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“In 1876, Greece Unearthed a Skeleton: Half Human, Half Horse. An Extraordinary Discovery Blurring the Lines of Mythology and Reality! ”

However, the intriguing twist in the tale is revealed as the text discloses that the “Centaur of Volos” is not an authentic relic from antiquity but a carefully crafted creation by Bill Willers, an artist and professor of biology at the University of Wisconsin-Oshkosh.

Bill Willers embarked on this imaginative endeavor in 1980, fashioning the skeletal remains of the mythical centaur using a blend of real human bones sourced from an anatomical specimen in India and bones from a diminutive Shetland pony.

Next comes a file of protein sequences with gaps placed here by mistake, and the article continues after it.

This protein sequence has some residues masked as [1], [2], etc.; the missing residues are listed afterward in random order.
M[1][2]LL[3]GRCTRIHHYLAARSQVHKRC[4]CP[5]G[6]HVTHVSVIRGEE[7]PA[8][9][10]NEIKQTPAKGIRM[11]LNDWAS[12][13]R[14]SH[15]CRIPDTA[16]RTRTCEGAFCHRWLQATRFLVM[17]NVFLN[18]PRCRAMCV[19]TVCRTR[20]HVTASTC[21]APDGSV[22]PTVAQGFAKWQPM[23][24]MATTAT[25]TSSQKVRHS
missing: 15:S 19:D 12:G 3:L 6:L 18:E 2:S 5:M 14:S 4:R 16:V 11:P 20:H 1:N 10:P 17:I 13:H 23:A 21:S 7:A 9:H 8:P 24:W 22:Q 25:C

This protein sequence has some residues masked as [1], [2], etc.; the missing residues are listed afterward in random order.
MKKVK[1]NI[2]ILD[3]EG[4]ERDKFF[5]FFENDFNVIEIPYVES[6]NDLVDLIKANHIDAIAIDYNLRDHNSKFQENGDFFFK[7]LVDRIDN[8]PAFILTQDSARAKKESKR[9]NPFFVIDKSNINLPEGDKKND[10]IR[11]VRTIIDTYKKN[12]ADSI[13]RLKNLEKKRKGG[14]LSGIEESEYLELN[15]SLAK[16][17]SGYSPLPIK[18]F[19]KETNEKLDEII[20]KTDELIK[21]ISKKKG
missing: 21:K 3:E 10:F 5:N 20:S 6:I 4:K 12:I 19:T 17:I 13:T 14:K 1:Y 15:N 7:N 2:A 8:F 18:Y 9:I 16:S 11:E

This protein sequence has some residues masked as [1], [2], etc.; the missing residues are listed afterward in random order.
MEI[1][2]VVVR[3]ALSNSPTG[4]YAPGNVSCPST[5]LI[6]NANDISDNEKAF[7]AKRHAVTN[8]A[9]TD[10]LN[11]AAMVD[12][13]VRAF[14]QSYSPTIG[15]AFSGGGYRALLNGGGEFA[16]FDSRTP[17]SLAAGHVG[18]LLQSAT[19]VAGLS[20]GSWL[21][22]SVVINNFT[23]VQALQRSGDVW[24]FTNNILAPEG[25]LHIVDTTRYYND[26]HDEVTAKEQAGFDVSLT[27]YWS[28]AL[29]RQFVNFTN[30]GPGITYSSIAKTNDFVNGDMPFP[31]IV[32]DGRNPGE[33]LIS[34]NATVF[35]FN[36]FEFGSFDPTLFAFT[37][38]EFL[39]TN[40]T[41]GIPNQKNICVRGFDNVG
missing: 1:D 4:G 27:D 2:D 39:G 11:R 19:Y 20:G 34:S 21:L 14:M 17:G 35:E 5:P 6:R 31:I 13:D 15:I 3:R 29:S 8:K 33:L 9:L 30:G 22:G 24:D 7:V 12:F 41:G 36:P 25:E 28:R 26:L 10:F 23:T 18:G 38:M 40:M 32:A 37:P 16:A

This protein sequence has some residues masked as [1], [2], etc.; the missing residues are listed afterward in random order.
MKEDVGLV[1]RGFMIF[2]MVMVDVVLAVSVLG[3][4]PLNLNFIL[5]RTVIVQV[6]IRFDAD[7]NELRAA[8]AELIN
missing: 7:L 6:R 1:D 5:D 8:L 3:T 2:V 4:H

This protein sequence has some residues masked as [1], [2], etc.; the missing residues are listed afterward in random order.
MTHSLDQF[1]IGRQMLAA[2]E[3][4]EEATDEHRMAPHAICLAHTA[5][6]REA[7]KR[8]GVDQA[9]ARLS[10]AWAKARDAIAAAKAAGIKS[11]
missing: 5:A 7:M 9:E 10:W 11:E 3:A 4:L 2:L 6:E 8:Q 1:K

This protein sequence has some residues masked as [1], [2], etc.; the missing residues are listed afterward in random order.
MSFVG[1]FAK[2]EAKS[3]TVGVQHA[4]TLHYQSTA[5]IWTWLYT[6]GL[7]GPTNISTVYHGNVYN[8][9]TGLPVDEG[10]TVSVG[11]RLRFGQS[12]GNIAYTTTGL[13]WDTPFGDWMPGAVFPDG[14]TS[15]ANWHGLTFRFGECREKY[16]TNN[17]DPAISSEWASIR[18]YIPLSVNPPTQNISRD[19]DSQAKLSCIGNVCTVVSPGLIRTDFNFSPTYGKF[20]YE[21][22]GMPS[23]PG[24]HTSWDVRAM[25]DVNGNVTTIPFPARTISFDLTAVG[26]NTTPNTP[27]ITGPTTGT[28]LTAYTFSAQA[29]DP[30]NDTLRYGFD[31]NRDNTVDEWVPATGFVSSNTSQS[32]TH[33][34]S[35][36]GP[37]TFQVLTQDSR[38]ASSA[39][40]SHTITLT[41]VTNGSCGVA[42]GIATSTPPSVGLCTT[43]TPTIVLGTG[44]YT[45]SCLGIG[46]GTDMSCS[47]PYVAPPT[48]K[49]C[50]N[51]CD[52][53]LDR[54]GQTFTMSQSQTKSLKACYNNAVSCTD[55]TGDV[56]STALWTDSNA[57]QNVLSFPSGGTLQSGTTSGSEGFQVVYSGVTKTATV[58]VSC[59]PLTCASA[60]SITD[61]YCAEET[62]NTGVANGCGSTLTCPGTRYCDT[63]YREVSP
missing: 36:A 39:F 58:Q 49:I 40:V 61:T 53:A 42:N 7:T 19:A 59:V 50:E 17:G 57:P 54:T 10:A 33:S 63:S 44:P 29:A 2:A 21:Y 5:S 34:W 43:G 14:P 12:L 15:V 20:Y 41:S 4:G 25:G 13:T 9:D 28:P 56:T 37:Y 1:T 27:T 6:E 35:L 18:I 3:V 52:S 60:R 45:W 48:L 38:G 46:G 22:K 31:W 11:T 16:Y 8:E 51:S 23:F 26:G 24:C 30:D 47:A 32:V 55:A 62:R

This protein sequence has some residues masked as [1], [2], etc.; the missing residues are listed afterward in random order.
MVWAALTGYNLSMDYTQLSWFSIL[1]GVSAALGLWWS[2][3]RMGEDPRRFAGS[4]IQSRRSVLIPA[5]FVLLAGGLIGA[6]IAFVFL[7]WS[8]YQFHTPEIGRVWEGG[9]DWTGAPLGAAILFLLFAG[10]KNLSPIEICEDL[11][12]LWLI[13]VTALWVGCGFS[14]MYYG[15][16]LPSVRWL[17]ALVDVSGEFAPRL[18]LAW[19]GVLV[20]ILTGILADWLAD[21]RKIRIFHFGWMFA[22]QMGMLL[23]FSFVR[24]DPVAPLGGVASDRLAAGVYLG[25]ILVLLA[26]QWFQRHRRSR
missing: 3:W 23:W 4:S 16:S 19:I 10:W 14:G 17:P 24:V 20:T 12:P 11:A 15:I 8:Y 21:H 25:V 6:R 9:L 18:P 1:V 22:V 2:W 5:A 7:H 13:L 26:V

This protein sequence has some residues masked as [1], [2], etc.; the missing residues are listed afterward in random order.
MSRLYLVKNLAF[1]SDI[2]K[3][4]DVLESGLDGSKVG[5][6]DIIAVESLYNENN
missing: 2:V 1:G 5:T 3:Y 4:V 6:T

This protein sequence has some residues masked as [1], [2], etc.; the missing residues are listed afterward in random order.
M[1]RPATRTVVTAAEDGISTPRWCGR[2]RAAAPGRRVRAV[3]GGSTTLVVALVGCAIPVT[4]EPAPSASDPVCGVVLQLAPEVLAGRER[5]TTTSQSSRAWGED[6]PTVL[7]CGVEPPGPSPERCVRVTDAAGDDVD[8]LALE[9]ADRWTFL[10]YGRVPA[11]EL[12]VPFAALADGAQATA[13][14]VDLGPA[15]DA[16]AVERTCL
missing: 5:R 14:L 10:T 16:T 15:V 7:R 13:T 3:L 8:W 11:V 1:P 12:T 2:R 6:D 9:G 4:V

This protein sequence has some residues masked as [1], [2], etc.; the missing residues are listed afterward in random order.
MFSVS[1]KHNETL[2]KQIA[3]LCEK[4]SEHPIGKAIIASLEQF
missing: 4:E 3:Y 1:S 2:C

To enhance the illusion of authenticity, the human and pony bones underwent a meticulous tea-staining process, ensuring a uniform coloration.

“The Centaur of Volos” embarked on a tour of several colleges during the 1980s, captivating audiences with its seemingly mythical origin. Eventually, in 1994, it found a permanent home at the University of Tennessee-Knoxville, displayed in the Jack E. Reese Galleria at the Hodges Library.

The narrative takes a curious turn as it delves into a subsequent creation by Bill Willers in 2008, commissioned by Skulls Unlimited.

This time, another centaur skeleton, named “The Centaur of Tymfi,” made an appearance, utilizing zebra bones instead of horse bones. The exhibit graced the halls of Arizona’s International Wildlife Museum in 2012 before finding a new home at The Barnum Museum in Connecticut.

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